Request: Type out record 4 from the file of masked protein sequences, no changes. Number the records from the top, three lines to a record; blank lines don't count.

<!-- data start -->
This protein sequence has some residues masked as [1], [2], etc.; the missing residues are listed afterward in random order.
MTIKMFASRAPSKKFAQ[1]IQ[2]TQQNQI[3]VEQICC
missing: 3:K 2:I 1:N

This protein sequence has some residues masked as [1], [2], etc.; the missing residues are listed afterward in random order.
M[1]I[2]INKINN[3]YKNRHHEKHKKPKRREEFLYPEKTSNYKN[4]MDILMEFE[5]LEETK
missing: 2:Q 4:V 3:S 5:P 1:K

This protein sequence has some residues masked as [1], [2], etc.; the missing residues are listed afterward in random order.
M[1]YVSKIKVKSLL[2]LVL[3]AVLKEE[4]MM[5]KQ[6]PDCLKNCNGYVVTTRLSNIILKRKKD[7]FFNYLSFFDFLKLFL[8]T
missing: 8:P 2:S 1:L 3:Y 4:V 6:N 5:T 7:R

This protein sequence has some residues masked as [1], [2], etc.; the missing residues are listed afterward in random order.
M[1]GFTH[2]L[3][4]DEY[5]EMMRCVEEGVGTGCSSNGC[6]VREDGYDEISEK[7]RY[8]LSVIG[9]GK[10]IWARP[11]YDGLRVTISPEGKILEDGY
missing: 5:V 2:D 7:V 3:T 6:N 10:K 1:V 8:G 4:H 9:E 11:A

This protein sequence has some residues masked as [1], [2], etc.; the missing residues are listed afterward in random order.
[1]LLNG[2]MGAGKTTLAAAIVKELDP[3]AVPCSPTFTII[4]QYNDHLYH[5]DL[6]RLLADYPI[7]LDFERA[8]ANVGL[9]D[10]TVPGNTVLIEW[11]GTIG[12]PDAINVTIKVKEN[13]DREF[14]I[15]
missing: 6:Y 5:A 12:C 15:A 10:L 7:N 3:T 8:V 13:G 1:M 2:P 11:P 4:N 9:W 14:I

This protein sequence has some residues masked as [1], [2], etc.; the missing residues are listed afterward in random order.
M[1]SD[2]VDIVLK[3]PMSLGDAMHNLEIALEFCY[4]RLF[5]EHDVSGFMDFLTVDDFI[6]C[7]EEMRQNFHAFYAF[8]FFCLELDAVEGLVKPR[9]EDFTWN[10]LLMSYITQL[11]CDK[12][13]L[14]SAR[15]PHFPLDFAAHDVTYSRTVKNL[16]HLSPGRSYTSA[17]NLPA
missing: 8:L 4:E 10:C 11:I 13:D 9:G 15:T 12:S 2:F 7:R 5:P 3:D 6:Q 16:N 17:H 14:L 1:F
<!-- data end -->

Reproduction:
This protein sequence has some residues masked as [1], [2], etc.; the missing residues are listed afterward in random order.
M[1]GFTH[2]L[3][4]DEY[5]EMMRCVEEGVGTGCSSNGC[6]VREDGYDEISEK[7]RY[8]LSVIG[9]GK[10]IWARP[11]YDGLRVTISPEGKILEDGY
missing: 5:V 2:D 7:V 3:T 6:N 10:K 1:V 8:G 4:H 9:E 11:A